Social researcher Ashley Fell (main photo), along with Mark McCrindle, is the author of Work Wellbeing: Leading thriving teams in changing times. In this guest post, Fell takes a look at the pros and cons of our new norm – working from home…
Over the last few months, homes across Australia have changed from living areas to home offices. According to a nationally representative survey of 1,004 Australians conducted by McCrindle, more than a quarter of the population (27%) shifted to working from home during COVID-19. As the mandate to stay home continued, it soon became evident that this pandemic would provide a unique opportunity to recalibrate a focus on our work wellbeing.
The key benefits of working from home are time and cost savings
According to our national survey of Australians during COVID-19, the key benefits of working from home have been time savings with no commute and less time spent getting ready in the morning (82%). Three in four (76%) said the cost savings from not travelling or buying lunch was also a benefit.
Flexible working hours (74%) and time with family/household members (73%) have also improved with working from home, as has the environmental impact (69%). Work/life balance (65%) and work productivity (51%) have also improved for more than half of those who worked from home.
The challenges of working from home
For those who worked from home during the pandemic, the number one challenge was the social isolation (44%) followed by the blurring of work and home boundaries (33%) and missed opportunities for collaboration (30%). A quarter of Australians who worked from home also said the inability to switch off was a challenge (25%).
During the COVID-19 crisis, the spheres of business and education embraced Zoom and other digital platforms to great effect. Most were grateful to have such connectivity in a period of isolation, yet it also became evident that virtual meetings had their limitations. Along with its inordinate benefits, technology has brought with it some unique challenges, particularly to our wellbeing. It has blurred the lines of private and public; of school and home; of work and rest. It has made it harder to switch off, to connect with the physical world and to be present.
Wellbeing challenges felt even before COVID-19
Ensuring the wellbeing of staff who gathered in a physical workplace was a concern for leaders prior to COVID-19. Increased screen time, sedentary lives and social isolation was already a growing problem and are even greater challenges when staff are working remotely from their individual places of residence.
Digital technologies and a global workforce have been blurring the lines of work and rest for some time, enabling people to work anywhere at any time. This can make it harder for workers to detach themselves from work and can negatively impact work/life balance.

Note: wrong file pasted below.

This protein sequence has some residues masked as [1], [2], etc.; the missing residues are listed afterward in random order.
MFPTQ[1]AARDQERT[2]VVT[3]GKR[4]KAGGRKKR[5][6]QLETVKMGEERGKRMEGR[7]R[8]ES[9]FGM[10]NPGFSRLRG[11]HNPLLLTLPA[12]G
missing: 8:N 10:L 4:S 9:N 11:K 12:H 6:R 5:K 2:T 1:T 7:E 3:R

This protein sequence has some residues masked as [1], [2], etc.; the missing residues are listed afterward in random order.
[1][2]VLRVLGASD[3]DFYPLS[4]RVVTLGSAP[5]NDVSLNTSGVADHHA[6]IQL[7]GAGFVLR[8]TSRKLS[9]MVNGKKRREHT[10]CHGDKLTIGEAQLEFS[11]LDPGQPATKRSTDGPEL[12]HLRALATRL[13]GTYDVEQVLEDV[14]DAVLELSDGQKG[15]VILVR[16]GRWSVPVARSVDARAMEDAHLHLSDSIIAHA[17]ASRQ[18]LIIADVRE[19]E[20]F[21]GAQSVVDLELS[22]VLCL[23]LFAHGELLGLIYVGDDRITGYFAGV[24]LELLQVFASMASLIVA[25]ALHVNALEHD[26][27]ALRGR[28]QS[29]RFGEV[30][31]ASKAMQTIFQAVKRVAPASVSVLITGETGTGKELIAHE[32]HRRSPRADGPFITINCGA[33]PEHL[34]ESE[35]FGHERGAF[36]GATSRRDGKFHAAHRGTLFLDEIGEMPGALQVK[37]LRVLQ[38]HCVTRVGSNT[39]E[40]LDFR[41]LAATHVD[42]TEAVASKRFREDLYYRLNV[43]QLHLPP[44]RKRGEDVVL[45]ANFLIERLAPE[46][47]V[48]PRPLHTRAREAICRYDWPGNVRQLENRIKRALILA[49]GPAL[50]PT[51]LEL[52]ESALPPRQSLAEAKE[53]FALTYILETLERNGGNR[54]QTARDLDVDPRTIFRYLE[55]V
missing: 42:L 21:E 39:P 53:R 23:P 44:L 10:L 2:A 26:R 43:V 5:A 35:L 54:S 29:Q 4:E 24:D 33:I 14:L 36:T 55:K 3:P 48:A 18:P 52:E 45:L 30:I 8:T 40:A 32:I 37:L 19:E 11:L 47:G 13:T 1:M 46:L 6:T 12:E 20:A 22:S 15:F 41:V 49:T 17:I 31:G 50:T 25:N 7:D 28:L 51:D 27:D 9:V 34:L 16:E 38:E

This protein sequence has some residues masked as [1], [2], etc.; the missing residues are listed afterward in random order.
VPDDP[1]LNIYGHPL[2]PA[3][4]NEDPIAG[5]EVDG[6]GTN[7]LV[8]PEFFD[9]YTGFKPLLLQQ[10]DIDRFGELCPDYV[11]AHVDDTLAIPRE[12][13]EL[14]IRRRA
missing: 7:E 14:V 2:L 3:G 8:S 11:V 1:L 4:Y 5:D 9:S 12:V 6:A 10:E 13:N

Additionally, working remotely doesn’t help the loneliness epidemic we were already facing. According to our combined research with Reventure of 1,010 employed Australians, almost half (48%) said they felt lonely and 37% of workers felt lonely at work. Of those who felt lonely at work, 40% felt less productive, 38% reported making more mistakes and 36% reported getting sick more often. Additionally, lonely workers are twice as likely to look for a new job in the next 12 months.
Physical wellbeing is another area that often suffers when people spend too long at work, feel too stressed by their workloads or don’t have enough energy because of work. Our research of 1,001 employed Australians showed one in two workers (49%) said they struggle to make physical health and fitness a priority. By removing the commute time (providing people finish work at the allocated time) there is an opportunity for physical health to be positively impacted when working remotely.
The future of working remotely
Despite the reservations held by some organisations towards remote working, our research of 1,015 Australians during COVID-19 showed that 69% of Australians said they were as, if not more, productive when working from home than they were at their workplace. It also showed that far from being a temporary response to a global pandemic, 78% said that working from home will become the new normal.
The future of working remotely will likely be a hybrid. Our national survey of 580 Australians showed 68% of people said the culture and output is best when everyone is working in the one place, with a degree of flexibility for remote working. As long as leaders are aware of the challenges and opportunities presented, COVID-19 may have ushered in a revolutionary change to how we work in the ‘new normal’.
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